De dea fan ea en nea

  • B. Slofstra


Around 1700 in written Frisian the native words meaning ‘ever’ and ‘never’
(ea and nea) were substituted by Dutch ooit and nooit. Though this is not a
unique phenomenon, as by that time some more Dutch function words had
been borrowed already, it is undoubtedly surprising that these words were
replaced in such a short period and so irreversibly. In a recent article,
Hoekstra, Slofstra & Versloot (to appear) present an analysis of this sudden
change. The present article, which is descriptive rather than analytical,
discusses the overall development of the lexical field of temporal adverbs in
Frisian from the middle ages until the eighteenth century. The constituent
words within this field were distinguishable by two semantic features
dubbed ‘temporal aspect’ (basically: past versus non-past) and
‘quantification’ (e.g. NP items vs FC and universal-like items). Gradually,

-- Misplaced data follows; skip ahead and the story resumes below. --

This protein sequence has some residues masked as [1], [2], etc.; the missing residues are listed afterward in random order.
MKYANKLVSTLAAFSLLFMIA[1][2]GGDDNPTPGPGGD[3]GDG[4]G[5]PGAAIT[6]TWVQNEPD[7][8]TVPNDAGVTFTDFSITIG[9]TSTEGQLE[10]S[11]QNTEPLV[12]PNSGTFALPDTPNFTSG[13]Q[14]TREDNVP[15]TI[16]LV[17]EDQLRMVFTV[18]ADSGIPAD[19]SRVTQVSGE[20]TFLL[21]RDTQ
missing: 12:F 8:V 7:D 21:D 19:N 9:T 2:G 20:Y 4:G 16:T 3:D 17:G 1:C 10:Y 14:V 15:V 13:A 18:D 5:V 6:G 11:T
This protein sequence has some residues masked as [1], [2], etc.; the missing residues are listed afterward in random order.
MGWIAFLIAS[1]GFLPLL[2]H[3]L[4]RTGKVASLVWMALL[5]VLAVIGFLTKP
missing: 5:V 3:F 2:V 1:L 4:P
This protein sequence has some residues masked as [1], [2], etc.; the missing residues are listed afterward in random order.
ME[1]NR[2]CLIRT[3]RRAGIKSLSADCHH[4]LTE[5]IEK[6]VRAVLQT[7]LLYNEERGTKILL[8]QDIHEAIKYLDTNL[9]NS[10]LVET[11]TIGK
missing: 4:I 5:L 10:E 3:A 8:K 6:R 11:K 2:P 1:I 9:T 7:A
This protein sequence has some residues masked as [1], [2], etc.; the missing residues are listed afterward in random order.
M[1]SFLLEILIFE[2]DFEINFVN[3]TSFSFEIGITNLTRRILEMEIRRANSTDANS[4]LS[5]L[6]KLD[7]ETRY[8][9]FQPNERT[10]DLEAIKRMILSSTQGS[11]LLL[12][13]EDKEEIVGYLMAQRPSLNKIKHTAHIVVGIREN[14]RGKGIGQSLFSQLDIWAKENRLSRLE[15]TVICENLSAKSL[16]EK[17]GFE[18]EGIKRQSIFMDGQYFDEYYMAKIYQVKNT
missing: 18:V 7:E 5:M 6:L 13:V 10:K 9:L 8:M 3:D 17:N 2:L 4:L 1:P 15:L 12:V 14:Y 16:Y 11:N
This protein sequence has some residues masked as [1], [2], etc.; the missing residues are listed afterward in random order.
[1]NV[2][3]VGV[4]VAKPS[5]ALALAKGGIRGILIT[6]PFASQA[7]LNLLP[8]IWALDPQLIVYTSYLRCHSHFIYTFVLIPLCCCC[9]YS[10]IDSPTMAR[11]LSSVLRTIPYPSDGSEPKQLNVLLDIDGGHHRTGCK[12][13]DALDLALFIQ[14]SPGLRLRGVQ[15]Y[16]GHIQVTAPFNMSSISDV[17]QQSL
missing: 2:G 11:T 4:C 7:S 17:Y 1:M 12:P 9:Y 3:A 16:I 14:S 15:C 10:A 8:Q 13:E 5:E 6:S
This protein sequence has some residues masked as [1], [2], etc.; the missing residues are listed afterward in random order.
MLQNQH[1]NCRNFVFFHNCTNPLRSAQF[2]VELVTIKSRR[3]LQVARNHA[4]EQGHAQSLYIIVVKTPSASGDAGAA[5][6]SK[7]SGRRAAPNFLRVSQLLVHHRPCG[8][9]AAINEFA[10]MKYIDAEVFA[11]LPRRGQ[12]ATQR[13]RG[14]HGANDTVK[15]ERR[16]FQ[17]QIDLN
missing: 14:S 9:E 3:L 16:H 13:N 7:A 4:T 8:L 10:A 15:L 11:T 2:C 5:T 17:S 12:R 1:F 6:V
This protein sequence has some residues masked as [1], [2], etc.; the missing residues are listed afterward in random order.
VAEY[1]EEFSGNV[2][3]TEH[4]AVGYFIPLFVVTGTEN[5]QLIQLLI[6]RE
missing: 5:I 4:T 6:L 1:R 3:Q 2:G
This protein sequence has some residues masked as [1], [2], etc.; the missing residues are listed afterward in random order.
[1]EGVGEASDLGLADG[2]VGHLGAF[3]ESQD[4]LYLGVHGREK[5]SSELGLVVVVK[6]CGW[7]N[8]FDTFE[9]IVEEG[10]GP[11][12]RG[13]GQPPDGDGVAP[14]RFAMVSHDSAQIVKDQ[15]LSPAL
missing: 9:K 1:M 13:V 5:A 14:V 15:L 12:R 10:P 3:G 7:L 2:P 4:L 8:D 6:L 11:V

the quantitative distinction gained importance, whereas the aspectual
distinction was driven to the background. In essence, this very same
historical development is common to all West-Germanic languages (Frisian,
Dutch and German), although the results differ somewhat from language to
Hoekstra, Slofstra & Versloot (forthcoming) offer an account of the shift
from (n)ea to (n)ooit within this overall historical development, focusing on
the quantitative dimension, which is most relevant to the account offered. In
the current article I cover both sides of the historical development in
Frisian, thereby stressing its internal coherence. The importance of
knowledge of this historical background is illustrated using examples of
unclear sentences from seventeenth century Frisian.